I made one myself a couple of years ago, and yes, it was a fair bit of trial and error to get it working.
Of course, the gain values will be dependent on a number of factors, for example, the torque constant of your motor, the gear ratio, the mass of the robot, where your centre of gravity is located, your loop rate, and where you've located your mpu-6050.
I located my mpu-6050 over the axis at 12 o'clock near the vertical centre of my bot.
What are you control variables?
I used pitch (angle of rotation around motor axis) calculated from gx, gz and tan function.
I also used pitch rate from the gyro.
Are you using the onboard DSP of the mpu-6050 to do the calculations?
I had no luck with this, the mpu-6050 kept freezing up, bad clone I guess.
You also have to verify the direction of rotation of your motor versus your control variables.
If you have the wrong direction, it will just run away.
My gains are Kp:41, Ki:160, Kd:0.4
I started with only Kp and kept increasing the value until the system became unstable, then I backed off to a stable point.
Next, I began increasing Ki. This will bring you to steady state stability. It should balance itself when Kp & Ki.
You will likely have to reduce Kp somewhat as you move to higher Ki values, if your system becomes unstable.
Finally, I added Kd, to help it react more quickly to changes in angle.
How do you change your gains?
I have a bluetooth module on mine, to allow me to send serial commands to the robot, to set the gains and other things.
My robot's biggest problem is gear backlash. This generates acceleration noise as it vibrates backward/forward, balancing itself. This vibration can feedback on itself and cause instability (when you increase Kp too high). It looks like the robot has Parkinsons when this happens!
I'd like to update my design to use a belt/gear drive or continuous rotation servo, but I haven't had a chance to get back to it.
I hope this helps.
Success! In all my testing and trying new settings, I missed that I had commented out on the gateway the frequency setting. It was noobie mistake and I want to thank all of you for your help. I ended up using @FarmerEd's sketches to get my gateway and sensor to work.
Is your relay coil connected directly to Arduino pin?
It draws too much current, this needs to be powered through transistor or use ready made module:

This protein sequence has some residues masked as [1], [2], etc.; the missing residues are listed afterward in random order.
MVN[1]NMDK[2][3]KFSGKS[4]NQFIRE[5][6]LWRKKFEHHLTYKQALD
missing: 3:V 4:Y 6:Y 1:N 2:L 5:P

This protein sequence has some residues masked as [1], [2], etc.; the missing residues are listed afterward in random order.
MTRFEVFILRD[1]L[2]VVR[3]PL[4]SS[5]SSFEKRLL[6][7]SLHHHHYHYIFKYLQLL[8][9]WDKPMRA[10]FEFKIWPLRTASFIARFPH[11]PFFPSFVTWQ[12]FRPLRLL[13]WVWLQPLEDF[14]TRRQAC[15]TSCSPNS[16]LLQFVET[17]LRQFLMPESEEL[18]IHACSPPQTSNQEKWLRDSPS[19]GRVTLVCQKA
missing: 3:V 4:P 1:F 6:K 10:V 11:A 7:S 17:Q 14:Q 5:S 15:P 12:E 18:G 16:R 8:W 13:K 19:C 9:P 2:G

Based on the quite useful reverse engineered schematic at https://hackaday.io/project/174308-tradfri-pir-motion-sensor-hacking the measurements were somewhat sabotaged by the 2N7002 (see Connors comment "enables voltage dividers only when triggered").
the transistor is controlled by the Elmos E931.96 PIR motion controller IC.
The latter is programmable by the IKEA TRÅDFRI ICC-1 module's EFR32MG1P132F256GM32 MCU.
2. Blind Time
Ignores motion after the interrupt output is switched back to 0
Range: 0.5s... 8s.
The blind time is [Register Value] *0.5s
3. Programmable pulse counter
1... 4 pulses with sign change in between
Amount of pulses = [Register Value] + 1
4. Window time
For noisy environments
2s... 8s window
Window time = [Register Value] * 2s + 2s
https://github.com/basilfx/TRADFRI-Hacking gives a good overview on that.
What is the issue with tose 60s?
I'm not really familiar with FHEM, but as far as the MySensors side, you still need the gateway software running. However, this code can run directly on a Raspberry Pi, at least with a radio network for the MySensors transport. I haven't ever used RS485 myself, but I would think it would be similar.
At least the code itself has sections for dealing with running on Linux, which is what is used when running it on the RPi, so I think you're good. https://github.com/mysensors/MySensors/blob/master/hal/transport/RS485/MyTransportRS485.cpp
The gateway code runs as a systemctl service, so it can easily run in parallel with most things, so probably wouldn't conflict with FHEM on the same device.
Oh yeah, and in case you haven't found it, there's this page: https://www.mysensors.org/build/rs485